Source: NGA policy HR-13: Combating and Controlling Substance Abuse 00-NGA2 on Aug 15, 2000
- The Federal Role
The profits from illicit drug trafficking can be effectively used to help state efforts to dry up the demand for these drugs. The nation’s Governors urge the President and Congress to fully fund drug and alcohol abuse education, drug courts, treatment, prevention, and law enforcement efforts, including the initiative to combat and clean up methamphetamine production laboratories, at the state and local levels of government.
- Intensified Eradication and Interdiction
Federal funding for use of the National Guard in drug and border enforcement deserves continued support. The Governors urge
the President and Congress to utilize the role of U.S. military forces in interdiction efforts.
- High-Intensity Drug Trafficking Area Program.
The HIDTA program provides additional federal funds to those areas to help federal, state, and local law enforcement organizations invest in infrastructure and joint initiatives to dismantle drug trafficking organizations. Governors support the HIDTA initiative and urge Congress to continue supporting the program.
- The Federal Role in Reducing International Drug Trafficking.
The nation’s Governors urge the Administration and Congress to significantly tighten procedures for certifying foreign countries for eligibility to receive U.S. aid based on their cooperation with U.S. surveillance, interdiction, and eradication efforts.
- Drug Legalization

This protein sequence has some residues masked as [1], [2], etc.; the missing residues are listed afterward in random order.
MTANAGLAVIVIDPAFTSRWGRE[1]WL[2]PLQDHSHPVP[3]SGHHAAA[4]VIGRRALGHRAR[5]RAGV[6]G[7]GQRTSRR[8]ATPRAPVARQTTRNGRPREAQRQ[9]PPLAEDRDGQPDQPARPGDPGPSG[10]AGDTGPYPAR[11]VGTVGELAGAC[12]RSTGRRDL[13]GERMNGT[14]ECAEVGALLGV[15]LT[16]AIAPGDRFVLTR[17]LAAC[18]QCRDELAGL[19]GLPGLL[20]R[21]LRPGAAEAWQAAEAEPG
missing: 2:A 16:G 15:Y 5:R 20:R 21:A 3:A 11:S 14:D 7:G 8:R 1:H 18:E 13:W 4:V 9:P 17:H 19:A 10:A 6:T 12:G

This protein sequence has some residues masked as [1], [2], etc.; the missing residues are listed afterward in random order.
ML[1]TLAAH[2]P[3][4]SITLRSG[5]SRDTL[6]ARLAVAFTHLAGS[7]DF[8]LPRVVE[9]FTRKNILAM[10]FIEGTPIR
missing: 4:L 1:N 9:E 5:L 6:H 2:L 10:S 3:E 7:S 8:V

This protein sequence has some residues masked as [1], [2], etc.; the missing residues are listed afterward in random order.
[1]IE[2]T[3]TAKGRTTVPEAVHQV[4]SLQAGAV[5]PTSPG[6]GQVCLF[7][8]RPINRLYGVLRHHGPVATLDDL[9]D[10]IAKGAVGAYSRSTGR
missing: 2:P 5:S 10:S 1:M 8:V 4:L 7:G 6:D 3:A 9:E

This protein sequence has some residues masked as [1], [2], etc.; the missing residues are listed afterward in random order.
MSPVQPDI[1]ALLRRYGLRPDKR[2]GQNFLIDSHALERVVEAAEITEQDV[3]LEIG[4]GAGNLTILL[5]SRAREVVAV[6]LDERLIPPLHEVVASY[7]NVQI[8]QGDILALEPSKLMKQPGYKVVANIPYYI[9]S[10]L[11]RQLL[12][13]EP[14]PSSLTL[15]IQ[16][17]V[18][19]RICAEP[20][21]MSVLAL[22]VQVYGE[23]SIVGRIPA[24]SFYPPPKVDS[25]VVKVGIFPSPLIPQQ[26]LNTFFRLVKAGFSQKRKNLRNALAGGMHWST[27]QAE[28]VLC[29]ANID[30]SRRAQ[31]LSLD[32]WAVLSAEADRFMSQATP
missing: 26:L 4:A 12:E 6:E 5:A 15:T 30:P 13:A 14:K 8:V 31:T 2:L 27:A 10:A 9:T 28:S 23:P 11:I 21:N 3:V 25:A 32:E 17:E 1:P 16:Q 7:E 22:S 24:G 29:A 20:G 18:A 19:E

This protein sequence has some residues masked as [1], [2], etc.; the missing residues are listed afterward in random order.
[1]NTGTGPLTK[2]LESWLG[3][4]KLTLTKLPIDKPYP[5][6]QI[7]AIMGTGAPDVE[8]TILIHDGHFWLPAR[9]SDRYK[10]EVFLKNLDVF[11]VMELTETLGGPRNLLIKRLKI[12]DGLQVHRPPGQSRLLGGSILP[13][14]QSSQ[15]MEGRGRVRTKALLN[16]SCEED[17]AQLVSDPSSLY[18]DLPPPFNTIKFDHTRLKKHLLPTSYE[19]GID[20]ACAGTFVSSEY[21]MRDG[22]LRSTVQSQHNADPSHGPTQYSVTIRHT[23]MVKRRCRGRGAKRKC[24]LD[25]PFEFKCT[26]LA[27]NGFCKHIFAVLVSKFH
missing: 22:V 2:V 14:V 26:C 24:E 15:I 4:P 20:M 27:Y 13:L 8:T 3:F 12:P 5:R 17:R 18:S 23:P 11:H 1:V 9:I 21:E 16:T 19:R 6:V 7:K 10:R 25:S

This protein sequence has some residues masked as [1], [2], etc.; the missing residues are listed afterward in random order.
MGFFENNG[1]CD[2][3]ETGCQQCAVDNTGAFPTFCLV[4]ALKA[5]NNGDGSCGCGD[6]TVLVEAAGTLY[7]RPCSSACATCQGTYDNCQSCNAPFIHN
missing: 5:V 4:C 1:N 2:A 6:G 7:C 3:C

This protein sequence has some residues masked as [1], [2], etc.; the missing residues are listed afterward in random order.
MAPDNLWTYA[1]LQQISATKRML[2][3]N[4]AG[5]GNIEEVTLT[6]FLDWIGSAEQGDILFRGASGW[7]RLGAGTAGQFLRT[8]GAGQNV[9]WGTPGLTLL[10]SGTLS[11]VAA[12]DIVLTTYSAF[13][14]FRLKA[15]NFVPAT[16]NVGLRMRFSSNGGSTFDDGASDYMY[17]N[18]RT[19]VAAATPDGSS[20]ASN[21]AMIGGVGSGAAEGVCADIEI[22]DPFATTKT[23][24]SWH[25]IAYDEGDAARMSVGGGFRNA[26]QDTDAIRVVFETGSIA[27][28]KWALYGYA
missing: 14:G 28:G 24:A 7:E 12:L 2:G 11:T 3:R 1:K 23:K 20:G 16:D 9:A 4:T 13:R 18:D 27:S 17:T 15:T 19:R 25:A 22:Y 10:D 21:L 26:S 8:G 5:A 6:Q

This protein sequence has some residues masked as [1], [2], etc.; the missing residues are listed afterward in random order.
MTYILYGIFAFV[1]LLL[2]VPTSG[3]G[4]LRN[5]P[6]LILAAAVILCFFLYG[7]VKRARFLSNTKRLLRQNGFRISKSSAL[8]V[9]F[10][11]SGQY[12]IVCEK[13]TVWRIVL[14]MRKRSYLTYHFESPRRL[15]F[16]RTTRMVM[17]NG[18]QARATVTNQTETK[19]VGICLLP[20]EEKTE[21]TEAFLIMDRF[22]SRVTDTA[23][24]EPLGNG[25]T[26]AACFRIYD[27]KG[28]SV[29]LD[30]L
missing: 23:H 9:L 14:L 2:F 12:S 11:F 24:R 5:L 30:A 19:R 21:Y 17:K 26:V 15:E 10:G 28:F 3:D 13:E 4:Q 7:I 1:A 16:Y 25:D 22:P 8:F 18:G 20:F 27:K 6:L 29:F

The nation’s Governors believe illicit drug legalization is not a viable alternative, either as a philosophy or as a practical reality.
States should make drug policy, not feds.
Johnson co-sponsored the Western Governors' Association resolution:
Source: WGA Policy Resolution 01 - 05: Drug Policy Summit 01-WGA05 on Aug 14, 2001
- Western Governors agree that states, not the federal government, are in the best position to understand the myriad of drug related issues facing their citizens and to initiate and implement drug policy strategies that will combat the substance abuse problems facing their communities.
- Western Governors support effective law enforcement initiatives and behavioral accountability. Partnerships between enforcement and treatment programs (or efforts) need to be strengthened and supported to enable behavioral changes.
- Western Governors recognize the escalating costs of incarceration and welcome effective common sense options within the criminal justice system that result in lessened drug abuse, healthier communities, and decreased criminal activity.
- Western Governors appreciate the unique problems confronting our communities from increased production, distribution and abuse of methamphetamines. The Governors will continue to attack this problem aggressively on several fronts, including enforcement of current criminal laws and expansion of treatment and intervention programs.
- Western Governors support sentencing laws that retain individual accountability for criminal conduct while administering proportional punishments that are fair and just.
- Western Governors support efforts to staunch the proliferation of illegal intravenous drug use. Common sense strategies aimed at protecting communities against discarded and potentially contaminated injection drug paraphernalia should be explored. Furthermore, the Governors encourage reform initiatives that will help and encourage injection drug users to obtain information, treatment, detoxification and social services.
Page last updated: Nov 23, 2011